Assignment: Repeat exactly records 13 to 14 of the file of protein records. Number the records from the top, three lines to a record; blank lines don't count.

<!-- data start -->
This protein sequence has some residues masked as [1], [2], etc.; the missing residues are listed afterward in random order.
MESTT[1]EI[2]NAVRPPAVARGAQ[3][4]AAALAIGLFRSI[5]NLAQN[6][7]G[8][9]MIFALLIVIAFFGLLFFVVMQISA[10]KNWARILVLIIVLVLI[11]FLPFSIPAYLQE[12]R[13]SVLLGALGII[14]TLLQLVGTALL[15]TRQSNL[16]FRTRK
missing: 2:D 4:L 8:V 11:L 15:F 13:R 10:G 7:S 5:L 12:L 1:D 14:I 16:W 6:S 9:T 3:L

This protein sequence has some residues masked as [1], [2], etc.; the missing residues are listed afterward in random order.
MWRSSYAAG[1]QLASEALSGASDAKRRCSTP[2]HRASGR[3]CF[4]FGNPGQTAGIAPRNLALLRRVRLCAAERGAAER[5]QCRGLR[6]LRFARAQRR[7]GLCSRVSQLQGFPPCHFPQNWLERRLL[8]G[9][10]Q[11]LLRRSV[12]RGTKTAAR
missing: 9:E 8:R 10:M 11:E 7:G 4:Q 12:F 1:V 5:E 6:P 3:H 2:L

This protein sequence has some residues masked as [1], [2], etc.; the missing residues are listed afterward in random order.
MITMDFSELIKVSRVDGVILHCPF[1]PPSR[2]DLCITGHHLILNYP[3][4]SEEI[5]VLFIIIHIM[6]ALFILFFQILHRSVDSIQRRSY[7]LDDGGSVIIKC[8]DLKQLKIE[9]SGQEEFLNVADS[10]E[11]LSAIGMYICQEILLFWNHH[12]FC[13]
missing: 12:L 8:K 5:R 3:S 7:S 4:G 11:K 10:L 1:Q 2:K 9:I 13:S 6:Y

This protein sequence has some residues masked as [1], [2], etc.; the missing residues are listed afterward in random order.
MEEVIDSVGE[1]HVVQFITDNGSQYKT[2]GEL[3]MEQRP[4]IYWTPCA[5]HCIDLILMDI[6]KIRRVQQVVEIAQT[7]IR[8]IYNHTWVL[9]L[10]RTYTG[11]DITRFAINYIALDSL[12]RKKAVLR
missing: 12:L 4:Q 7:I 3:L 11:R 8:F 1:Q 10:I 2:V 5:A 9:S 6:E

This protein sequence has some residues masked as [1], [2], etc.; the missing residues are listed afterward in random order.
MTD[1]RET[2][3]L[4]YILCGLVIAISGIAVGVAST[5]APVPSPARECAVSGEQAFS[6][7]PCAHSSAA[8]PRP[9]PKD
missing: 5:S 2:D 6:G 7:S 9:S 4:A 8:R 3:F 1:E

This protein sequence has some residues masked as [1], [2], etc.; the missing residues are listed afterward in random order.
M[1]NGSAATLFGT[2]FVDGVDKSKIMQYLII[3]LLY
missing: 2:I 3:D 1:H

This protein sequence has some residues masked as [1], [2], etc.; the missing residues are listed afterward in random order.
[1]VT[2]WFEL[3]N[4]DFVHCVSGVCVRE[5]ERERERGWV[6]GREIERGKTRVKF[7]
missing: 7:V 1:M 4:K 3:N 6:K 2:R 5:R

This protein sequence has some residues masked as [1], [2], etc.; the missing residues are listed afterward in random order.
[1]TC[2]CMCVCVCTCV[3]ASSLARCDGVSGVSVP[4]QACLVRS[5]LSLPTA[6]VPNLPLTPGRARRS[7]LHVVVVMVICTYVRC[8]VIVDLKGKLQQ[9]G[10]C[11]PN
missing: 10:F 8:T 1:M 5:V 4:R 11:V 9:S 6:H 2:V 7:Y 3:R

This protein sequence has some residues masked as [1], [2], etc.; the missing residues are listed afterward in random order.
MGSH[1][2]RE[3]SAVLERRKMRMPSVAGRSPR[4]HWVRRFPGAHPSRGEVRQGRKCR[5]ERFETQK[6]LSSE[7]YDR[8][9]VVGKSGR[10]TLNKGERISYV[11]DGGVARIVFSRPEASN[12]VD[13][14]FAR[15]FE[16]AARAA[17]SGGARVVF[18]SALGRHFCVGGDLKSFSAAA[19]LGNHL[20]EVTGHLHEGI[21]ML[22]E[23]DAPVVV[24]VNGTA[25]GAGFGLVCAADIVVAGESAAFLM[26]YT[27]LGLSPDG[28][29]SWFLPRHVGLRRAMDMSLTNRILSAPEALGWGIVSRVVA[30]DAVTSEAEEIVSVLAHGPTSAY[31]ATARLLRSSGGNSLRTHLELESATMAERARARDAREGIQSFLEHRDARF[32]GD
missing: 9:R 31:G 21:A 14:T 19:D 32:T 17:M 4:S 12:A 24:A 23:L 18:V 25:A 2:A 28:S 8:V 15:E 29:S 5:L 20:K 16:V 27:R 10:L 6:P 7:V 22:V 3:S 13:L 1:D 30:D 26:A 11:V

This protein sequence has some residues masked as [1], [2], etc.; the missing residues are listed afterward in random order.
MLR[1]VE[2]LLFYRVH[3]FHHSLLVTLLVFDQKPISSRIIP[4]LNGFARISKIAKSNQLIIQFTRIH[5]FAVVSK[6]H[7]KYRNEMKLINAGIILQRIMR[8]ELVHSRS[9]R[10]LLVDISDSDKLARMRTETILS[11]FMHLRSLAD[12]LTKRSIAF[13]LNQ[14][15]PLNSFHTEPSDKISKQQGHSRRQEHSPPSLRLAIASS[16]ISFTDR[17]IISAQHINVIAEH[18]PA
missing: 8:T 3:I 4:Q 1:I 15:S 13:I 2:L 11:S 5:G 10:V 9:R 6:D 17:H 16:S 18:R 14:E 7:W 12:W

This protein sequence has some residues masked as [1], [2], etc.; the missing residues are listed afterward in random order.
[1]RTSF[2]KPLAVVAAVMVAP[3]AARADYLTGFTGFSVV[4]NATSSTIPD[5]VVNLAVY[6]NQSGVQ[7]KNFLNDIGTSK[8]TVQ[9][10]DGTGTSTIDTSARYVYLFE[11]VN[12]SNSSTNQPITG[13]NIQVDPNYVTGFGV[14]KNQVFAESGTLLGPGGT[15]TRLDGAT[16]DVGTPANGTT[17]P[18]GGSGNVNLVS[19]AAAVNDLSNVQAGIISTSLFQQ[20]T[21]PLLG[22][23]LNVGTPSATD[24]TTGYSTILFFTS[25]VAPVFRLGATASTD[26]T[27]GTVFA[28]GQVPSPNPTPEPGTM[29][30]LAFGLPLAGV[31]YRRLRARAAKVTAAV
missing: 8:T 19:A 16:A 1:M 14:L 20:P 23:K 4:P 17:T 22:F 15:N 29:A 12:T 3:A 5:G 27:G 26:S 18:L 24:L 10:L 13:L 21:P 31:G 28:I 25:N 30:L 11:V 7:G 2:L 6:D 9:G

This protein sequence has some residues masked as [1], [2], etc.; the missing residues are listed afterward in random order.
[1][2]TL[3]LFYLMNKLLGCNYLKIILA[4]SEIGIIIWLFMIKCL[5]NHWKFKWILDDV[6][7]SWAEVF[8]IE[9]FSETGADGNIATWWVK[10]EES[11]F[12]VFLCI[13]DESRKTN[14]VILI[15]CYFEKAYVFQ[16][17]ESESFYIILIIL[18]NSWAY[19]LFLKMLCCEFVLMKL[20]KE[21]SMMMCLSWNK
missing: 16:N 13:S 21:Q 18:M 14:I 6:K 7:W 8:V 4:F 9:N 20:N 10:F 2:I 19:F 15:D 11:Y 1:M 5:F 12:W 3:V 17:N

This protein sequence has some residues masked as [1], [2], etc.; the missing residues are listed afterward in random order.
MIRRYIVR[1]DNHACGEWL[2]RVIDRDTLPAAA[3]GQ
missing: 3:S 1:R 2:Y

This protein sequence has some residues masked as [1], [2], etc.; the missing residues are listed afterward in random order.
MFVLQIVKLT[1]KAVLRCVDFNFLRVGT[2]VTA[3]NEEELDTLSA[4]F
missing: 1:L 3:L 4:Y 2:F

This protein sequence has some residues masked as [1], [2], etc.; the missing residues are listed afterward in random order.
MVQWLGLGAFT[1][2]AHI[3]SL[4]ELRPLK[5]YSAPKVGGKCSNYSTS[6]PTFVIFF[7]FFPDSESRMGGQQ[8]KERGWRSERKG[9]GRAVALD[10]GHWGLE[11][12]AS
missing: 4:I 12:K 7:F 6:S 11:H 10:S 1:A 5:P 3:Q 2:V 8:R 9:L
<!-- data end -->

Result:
This protein sequence has some residues masked as [1], [2], etc.; the missing residues are listed afterward in random order.
MIRRYIVR[1]DNHACGEWL[2]RVIDRDTLPAAA[3]GQ
missing: 3:S 1:R 2:Y

This protein sequence has some residues masked as [1], [2], etc.; the missing residues are listed afterward in random order.
MFVLQIVKLT[1]KAVLRCVDFNFLRVGT[2]VTA[3]NEEELDTLSA[4]F
missing: 1:L 3:L 4:Y 2:F